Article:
Aristotle Marr Pleads Guilty

Aristotle Marr Pleads Guilty
SEATTLE - A former honor student who was sought in an international manhunt for months before he surrendered pleaded guilty Friday to six charges stemming from a bank robbery that ended in a fatal shootout.

Aristotle Napoleon Marr, 26, a former straight-A high school student and football star, entered his pleas before King County Superior Court Judge Donald D. Haley.

Marr, who had been scheduled to go to trial this month, faces 18 to 23 years in prison under state sentencing guidelines. His lawyer will seek the low end of the sentencing range, and prosecutors will seek the high end, attorneys said.

Sentencing has been scheduled for April 19. Had he been convicted at trial of all the counts he originally faced, Marr could have faced 46 years in prison.

During the hearing, Marr's voice was barely audible as he answered Haley's questions about whether he understood the charges and was aware he was giving up his rights.

"In our opinion, it's a plea, but it's not much of a bargain for Mr. Marr," Deputy Prosecutor Steve Fogg said. "Mr. Marr is not just taking responsibility for what he did, but for what his accomplice did."

Marr turned himself in on Feb. 7, 2001, to face robbery, kidnapping and assault charges in a bank holdup by two men at a Wells Fargo bank branch in the city's north end on June 22, 2000.

After the robbers' motorcycle failed to start, Marr's accomplice, Daniel del Fierro, wounded a Seattle police officer in a shootout before being killed.

The officer, Wesley Buxton, was shot in his right shoulder and left arm and returned to duty three months later. He said he would have preferred to see Marr get a longer sentence, but gave his OK when prosecutors asked him about the proposed plea agreement.

"What's Aristotle Marr's cause?" Buxton asked after the hearing. "It's his personal greed, and to me that's worse than terrorism."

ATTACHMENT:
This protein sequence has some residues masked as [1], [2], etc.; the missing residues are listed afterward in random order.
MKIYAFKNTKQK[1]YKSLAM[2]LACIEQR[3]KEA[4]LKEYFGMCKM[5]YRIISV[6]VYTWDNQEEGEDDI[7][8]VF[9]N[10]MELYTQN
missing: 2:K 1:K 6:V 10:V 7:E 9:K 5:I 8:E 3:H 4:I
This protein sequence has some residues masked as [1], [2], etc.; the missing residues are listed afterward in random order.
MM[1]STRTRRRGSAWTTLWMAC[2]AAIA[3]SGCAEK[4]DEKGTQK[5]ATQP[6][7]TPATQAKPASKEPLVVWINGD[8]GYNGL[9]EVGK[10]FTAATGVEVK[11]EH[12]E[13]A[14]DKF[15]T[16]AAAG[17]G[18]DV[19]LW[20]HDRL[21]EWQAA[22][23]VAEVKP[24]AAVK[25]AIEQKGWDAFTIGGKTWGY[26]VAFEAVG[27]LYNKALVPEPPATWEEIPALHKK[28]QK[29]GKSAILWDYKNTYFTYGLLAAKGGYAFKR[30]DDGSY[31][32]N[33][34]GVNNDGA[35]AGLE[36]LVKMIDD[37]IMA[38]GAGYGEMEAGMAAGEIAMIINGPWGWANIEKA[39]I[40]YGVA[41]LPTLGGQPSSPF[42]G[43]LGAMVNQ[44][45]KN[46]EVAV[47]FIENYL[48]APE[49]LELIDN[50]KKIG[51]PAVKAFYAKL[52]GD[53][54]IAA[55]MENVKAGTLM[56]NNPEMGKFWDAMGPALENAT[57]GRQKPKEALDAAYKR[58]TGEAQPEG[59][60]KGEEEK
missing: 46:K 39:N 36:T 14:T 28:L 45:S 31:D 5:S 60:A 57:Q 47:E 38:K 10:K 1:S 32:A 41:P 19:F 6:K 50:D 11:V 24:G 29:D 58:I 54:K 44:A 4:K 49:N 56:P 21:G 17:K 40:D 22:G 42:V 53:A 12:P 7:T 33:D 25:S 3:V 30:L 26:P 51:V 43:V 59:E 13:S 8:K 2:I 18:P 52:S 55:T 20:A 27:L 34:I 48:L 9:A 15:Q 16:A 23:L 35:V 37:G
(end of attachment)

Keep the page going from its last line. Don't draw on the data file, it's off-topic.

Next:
Marr pleaded guilty to counts including robbery, assault and unlawful imprisonment.

Marr was accused of holding Ellen and Richard Germain hostage after he ran from the scene. Ellen Germain, 66, said she caught him trying to hot-wire their truck and was then held with her 69-year-old husband in their home until someone came to help Marr get away.

Marr's family maintains he is innocent, claiming that police planted DNA from his blood at the scene of the crime.

Asked why his younger brother pleaded guilty, Lorenzo Marr, 28, said, "What would you do? I'd have been scared out of my shoes."

Though he claims he has never asked his brother if he is guilty, Lorenzo Marr said: "I will never believe he did that. If I can see my brother face to face, maybe I'd ask him that, but I'm not going to ask him between the prison glass about personal matters."

Lorenzo Marr told KOMO 4 News his brother would never get a fair trial and had no choice but to plead guilty, considering he faced more than 40 years in prison if found guilty.

Lorenzo Marr was sentenced in January to 17 months in prison for first-degree possession of stolen property and intimidating a witness. He is appealing the conviction and is out on $40,000 bond. He insists the charges were filed by prosecutors to harass him.

According to a U.S. Marshal's Service report, Aristotle Marr rented an apartment in Montego Bay, Jamaica, under the name of Ramon Lowe from August to October 2000.

His mother paid his rent in cash and bought him groceries, and his family contacted him by cell phone 109 times, the report said.

Last September, Haley refused to release Marr on $500,000 bail for lack of proof of the source of the bond money. Marr, his mother and his uncle, Stanley Harris of Jamaica, said the cash was being offered by a Jamaican business operator, Noel "Mackie" McLean.